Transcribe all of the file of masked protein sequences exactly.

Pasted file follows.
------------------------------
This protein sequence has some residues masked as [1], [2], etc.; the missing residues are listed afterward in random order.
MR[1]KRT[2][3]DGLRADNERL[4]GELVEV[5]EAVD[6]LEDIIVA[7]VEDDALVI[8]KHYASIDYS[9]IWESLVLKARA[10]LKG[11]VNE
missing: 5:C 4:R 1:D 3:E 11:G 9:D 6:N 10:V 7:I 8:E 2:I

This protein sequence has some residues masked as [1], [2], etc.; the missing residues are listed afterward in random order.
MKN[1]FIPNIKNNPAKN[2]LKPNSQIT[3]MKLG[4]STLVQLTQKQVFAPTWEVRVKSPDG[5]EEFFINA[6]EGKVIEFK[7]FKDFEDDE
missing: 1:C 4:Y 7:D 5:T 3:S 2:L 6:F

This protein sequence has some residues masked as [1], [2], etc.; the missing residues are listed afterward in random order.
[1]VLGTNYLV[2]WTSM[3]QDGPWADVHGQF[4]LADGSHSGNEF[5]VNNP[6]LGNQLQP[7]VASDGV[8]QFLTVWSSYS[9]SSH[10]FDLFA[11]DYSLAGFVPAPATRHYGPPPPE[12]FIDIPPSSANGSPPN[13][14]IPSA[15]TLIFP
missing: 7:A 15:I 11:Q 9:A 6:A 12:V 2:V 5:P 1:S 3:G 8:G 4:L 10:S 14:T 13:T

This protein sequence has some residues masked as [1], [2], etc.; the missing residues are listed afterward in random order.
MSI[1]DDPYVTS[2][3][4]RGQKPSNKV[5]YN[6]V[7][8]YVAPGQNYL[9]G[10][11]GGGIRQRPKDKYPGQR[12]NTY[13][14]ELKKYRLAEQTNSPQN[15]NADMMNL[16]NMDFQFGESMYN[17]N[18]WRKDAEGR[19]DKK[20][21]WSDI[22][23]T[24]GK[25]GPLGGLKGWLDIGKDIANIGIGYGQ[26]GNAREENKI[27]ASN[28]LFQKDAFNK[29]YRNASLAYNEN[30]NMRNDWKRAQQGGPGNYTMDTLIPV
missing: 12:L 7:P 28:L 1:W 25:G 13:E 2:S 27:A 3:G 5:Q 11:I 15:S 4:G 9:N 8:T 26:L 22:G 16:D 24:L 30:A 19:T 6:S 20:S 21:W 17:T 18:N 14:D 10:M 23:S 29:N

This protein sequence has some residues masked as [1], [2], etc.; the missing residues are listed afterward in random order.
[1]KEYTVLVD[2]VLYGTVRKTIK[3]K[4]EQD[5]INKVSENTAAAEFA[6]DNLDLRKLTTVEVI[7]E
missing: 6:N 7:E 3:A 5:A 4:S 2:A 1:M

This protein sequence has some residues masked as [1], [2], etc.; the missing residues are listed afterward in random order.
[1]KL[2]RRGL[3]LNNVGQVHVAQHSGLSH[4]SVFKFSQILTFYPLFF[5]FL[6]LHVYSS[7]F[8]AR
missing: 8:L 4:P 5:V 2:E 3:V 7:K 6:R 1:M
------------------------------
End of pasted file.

This protein sequence has some residues masked as [1], [2], etc.; the missing residues are listed afterward in random order.
MR[1]KRT[2][3]DGLRADNERL[4]GELVEV[5]EAVD[6]LEDIIVA[7]VEDDALVI[8]KHYASIDYS[9]IWESLVLKARA[10]LKG[11]VNE
missing: 5:C 4:R 1:D 3:E 11:G 9:D 6:N 10:V 7:I 8:E 2:I

This protein sequence has some residues masked as [1], [2], etc.; the missing residues are listed afterward in random order.
MKN[1]FIPNIKNNPAKN[2]LKPNSQIT[3]MKLG[4]STLVQLTQKQVFAPTWEVRVKSPDG[5]EEFFINA[6]EGKVIEFK[7]FKDFEDDE
missing: 1:C 4:Y 7:D 5:T 3:S 2:L 6:F

This protein sequence has some residues masked as [1], [2], etc.; the missing residues are listed afterward in random order.
[1]VLGTNYLV[2]WTSM[3]QDGPWADVHGQF[4]LADGSHSGNEF[5]VNNP[6]LGNQLQP[7]VASDGV[8]QFLTVWSSYS[9]SSH[10]FDLFA[11]DYSLAGFVPAPATRHYGPPPPE[12]FIDIPPSSANGSPPN[13][14]IPSA[15]TLIFP
missing: 7:A 15:I 11:Q 9:A 6:A 12:V 2:V 5:P 1:S 3:G 8:G 4:L 10:S 14:T 13:T

This protein sequence has some residues masked as [1], [2], etc.; the missing residues are listed afterward in random order.
MSI[1]DDPYVTS[2][3][4]RGQKPSNKV[5]YN[6]V[7][8]YVAPGQNYL[9]G[10][11]GGGIRQRPKDKYPGQR[12]NTY[13][14]ELKKYRLAEQTNSPQN[15]NADMMNL[16]NMDFQFGESMYN[17]N[18]WRKDAEGR[19]DKK[20][21]WSDI[22][23]T[24]GK[25]GPLGGLKGWLDIGKDIANIGIGYGQ[26]GNAREENKI[27]ASN[28]LFQKDAFNK[29]YRNASLAYNEN[30]NMRNDWKRAQQGGPGNYTMDTLIPV
missing: 12:L 7:P 28:L 1:W 25:G 13:E 2:S 27:A 3:G 5:Q 11:I 15:S 4:G 9:N 8:T 26:L 22:G 16:D 24:L 30:A 19:T 6:S 20:S 21:W 17:T 18:N 14:D 10:M 23:S 29:N

This protein sequence has some residues masked as [1], [2], etc.; the missing residues are listed afterward in random order.
[1]KEYTVLVD[2]VLYGTVRKTIK[3]K[4]EQD[5]INKVSENTAAAEFA[6]DNLDLRKLTTVEVI[7]E
missing: 6:N 7:E 3:A 5:A 4:S 2:A 1:M

This protein sequence has some residues masked as [1], [2], etc.; the missing residues are listed afterward in random order.
[1]KL[2]RRGL[3]LNNVGQVHVAQHSGLSH[4]SVFKFSQILTFYPLFF[5]FL[6]LHVYSS[7]F[8]AR
missing: 8:L 4:P 5:V 2:E 3:V 7:K 6:R 1:M